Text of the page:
Is 2 days in Istanbul enough?

Finding the Universe contains affiliate links, meaning if you make a purchase through these links, we may earn a commission at no extra cost to you. If you’re planning a trip to Turkey, then we highly recommend spending some time in Istanbul. This is the largest city in the country, and is generally regarded as the most important city in terms of cultural and historical interest.

Istanbul is home to numerous wonderful sights, and we’ve always enjoyed our visits here. How long you visit will of course depend on your schedule, but we think 2 days in Istanbul will give you enough time to see the main highlights. You could do this either as a weekend in Istanbul, or as the start of a longer trip, such as that outlined in our 2-week Turkey itinerary,

In this guide, we’re going to share with you a detailed itinerary for spending two days in Istanbul. We’ll tell you all the things you should see, share a map to help you visualise your trip, give you tips on where to stay, and share some practical advice for your visit.

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Is 4 days in Istanbul enough?

Is 4 Days enough to visit Istanbul? – In short – yes it is. Of course, as with any major city around the world, 4 days is never quite enough to explore everything you would want to see in Istanbul. Having said that however, 4 days is the perfect amount of time to get a good impression of the city and see the majority of the main tourist attractions in Turkey’s biggest city.

  1. Particularly in the Sultanahmet district, the main cultural centres are condensed into a small area which means you can explore many different tourist attractions in a short amount of time.
  2. With a 4-day Istanbul itinerary, you do have to make some small sacrifices.
  3. It would be impossible to explore all the different districts of the city so you have to prioritise what you want to see.

An area of the city that we were unable to visit on our own 4-day trip of Istanbul for example was Barat – the old Jewish Quarter that has transformed into a multi-cultural hipster neighbourhood in recent years. Fun Things To Do In Istanbul Hagia Sophia – one of the highlights of your 4-day Istanbul Itinerary

Can you hold hands in Istanbul?

Can couples hold hands in Istanbul? – Yes, of course, couples can hold hands, hug, and have fun in Istanbul.

Can you flush toilet paper in Istanbul?

We all use the toilet (tuvalet) several times daily, and for your trip to Turkey it’s important to know about them: Toilets are marked with ” WC,” Tuvalet, or ” 00 ” and the words Bay (Mr, male) or Bayan (Ms, female), or with pictograms, or with gender-marker items such as a tobacco pipe for men and a fan for women.

( Turkish Language Guide ) Most of the toilets you’ll encounter in Turkey are of the standard Western raised-commode type, and the newer models (like the one in the photo to the right) have two-flush mechanism s which make a small flush for liquids and a large flush for solids in order to conserve water.

The sign above the flusher panel in the top photo to the right says “Please help us save water! Push flush button twice,” which is counter-intuitive to say the least. What it means is that the first push starts the flush, and the second push stops it, saving water.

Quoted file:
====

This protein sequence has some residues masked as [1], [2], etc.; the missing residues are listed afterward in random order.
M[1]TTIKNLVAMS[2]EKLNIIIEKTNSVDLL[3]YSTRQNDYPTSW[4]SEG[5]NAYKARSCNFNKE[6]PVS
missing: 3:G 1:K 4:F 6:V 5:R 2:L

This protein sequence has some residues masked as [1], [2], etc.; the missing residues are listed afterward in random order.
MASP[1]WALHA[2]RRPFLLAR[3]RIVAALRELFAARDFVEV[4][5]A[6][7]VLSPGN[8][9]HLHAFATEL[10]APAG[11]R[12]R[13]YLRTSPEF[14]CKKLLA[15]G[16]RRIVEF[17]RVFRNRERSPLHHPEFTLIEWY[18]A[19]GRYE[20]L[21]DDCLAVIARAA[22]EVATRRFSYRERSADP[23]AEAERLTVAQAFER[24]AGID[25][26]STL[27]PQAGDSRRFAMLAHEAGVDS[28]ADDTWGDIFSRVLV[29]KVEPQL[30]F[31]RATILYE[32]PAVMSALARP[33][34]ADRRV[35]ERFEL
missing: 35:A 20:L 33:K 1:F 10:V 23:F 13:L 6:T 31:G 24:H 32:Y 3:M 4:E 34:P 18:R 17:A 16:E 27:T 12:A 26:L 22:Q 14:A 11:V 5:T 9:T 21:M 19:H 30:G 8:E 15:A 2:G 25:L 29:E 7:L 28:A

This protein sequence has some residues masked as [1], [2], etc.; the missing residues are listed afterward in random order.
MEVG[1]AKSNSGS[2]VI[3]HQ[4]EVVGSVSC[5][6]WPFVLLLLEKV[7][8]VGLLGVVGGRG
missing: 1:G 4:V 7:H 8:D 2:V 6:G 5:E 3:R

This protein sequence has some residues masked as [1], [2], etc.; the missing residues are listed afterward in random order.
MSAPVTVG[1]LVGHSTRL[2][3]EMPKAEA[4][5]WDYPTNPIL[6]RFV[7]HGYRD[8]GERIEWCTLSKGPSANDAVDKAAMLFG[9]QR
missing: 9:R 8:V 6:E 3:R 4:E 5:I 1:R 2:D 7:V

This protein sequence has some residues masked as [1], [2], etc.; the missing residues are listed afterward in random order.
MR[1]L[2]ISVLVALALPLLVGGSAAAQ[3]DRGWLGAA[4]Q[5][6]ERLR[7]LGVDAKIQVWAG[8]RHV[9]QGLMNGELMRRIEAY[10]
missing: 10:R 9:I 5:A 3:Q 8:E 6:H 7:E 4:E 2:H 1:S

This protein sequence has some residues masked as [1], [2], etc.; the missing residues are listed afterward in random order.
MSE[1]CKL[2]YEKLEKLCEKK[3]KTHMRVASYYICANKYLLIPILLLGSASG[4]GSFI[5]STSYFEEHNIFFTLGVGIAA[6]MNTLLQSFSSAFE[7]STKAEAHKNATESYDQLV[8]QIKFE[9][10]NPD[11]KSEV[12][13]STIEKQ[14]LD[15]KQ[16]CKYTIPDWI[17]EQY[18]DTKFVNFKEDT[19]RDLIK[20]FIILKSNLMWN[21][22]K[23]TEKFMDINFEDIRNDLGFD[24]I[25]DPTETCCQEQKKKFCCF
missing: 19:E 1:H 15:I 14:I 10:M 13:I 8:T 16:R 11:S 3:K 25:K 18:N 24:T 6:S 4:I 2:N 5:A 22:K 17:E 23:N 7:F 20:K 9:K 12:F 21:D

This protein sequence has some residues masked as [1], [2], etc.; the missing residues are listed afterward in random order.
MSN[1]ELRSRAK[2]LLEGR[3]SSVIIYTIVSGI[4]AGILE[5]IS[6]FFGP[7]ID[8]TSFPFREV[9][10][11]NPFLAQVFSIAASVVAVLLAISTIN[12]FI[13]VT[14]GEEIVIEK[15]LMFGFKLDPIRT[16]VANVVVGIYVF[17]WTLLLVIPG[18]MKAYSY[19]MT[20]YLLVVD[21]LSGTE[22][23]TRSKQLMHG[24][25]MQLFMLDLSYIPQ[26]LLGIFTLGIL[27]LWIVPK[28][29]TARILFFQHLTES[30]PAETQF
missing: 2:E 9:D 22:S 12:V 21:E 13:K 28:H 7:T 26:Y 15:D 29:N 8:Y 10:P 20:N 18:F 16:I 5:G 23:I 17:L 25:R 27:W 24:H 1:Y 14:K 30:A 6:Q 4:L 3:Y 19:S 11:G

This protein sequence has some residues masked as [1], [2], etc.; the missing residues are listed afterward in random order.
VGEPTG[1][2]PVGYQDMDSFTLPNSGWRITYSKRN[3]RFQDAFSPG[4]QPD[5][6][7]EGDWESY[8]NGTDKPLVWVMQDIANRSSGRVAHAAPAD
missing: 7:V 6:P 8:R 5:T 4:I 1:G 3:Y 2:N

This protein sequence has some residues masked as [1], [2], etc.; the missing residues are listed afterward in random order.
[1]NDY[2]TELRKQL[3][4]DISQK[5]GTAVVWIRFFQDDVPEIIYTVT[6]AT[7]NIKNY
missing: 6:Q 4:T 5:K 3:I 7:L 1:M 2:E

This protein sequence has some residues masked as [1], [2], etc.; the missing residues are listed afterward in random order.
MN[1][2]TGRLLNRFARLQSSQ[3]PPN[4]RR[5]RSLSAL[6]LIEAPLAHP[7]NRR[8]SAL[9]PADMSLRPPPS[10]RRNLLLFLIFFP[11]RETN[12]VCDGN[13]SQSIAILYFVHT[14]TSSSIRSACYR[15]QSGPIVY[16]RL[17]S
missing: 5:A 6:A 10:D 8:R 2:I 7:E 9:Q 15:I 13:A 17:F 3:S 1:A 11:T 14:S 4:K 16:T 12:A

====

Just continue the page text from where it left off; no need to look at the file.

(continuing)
You may also see the older, flat ” elephant’s feet ” type of toilet on which you squat rather than sit. To squat on a flat toilet may seem scary to someone used to the raised commode, but it’s actually quite hygienic once you get used to it (if ever), because only your feet touch the toilet. It also puts you in what doctors might call an ” anatomically correct position ” for the swift and efficient completion of the business at hand.

Just don’t let all the stuff fall out of your pockets into the flat toilet while you’re squatting! 😉 Although you’ll see more of these flat alaturka toilets in public toilets and in the less developed regions of the country, both styles of toilet are used by the local population, so even new buildings will have flat toilets installed along with the commodes.

If you see only flat ones, look around for a stall with a raised commode. There’s probably one close by. Both types of toilet have a spigot and/or a container of water for washing the left hand after use, because the bare left hand, not toilet paper, is traditionally used to splash water on the bum to cleanse it.

In the second photo to the right, note the small pipe and valve to the left of the commode. These provide water to the small white nozzle at the back of the bowl for washing the left hand after it has been used for splashing and wiping. Many toilet stalls may be furnished with toilet paper, but it’s traditionally used not to wipe but to dry your bottom and your hand after the splashing.

  • In April 2015, Turkey’s supreme Islamic religious body, the government Diyanet, issued a fetva that use of toilet paper for cleaning was permitted, but washing with water was still the preferred method.
  • Nothing was said about the reason for using paper: that it shields the hand from fecal matter which may spread disease.) Hands are washed with soap after toilet use—one hopes.

Some older plumbing, built with only water in mind, is not able to deal with wads of soggy toilet paper and will jam and overflow if much toilet paper is flushed into it. A waste bin is placed near the toilet and users are asked to put used toilet paper into the bin instead.

This is fine if the paper is used only for drying, but highly unsanitary if the paper is used for wiping. Those who use paper for wiping may want to dispose of the first paper in the toilet, and any later papers in the bin—a usually-workable compromise. Public toilets usually charge a small fee (about TL 1.00) for use.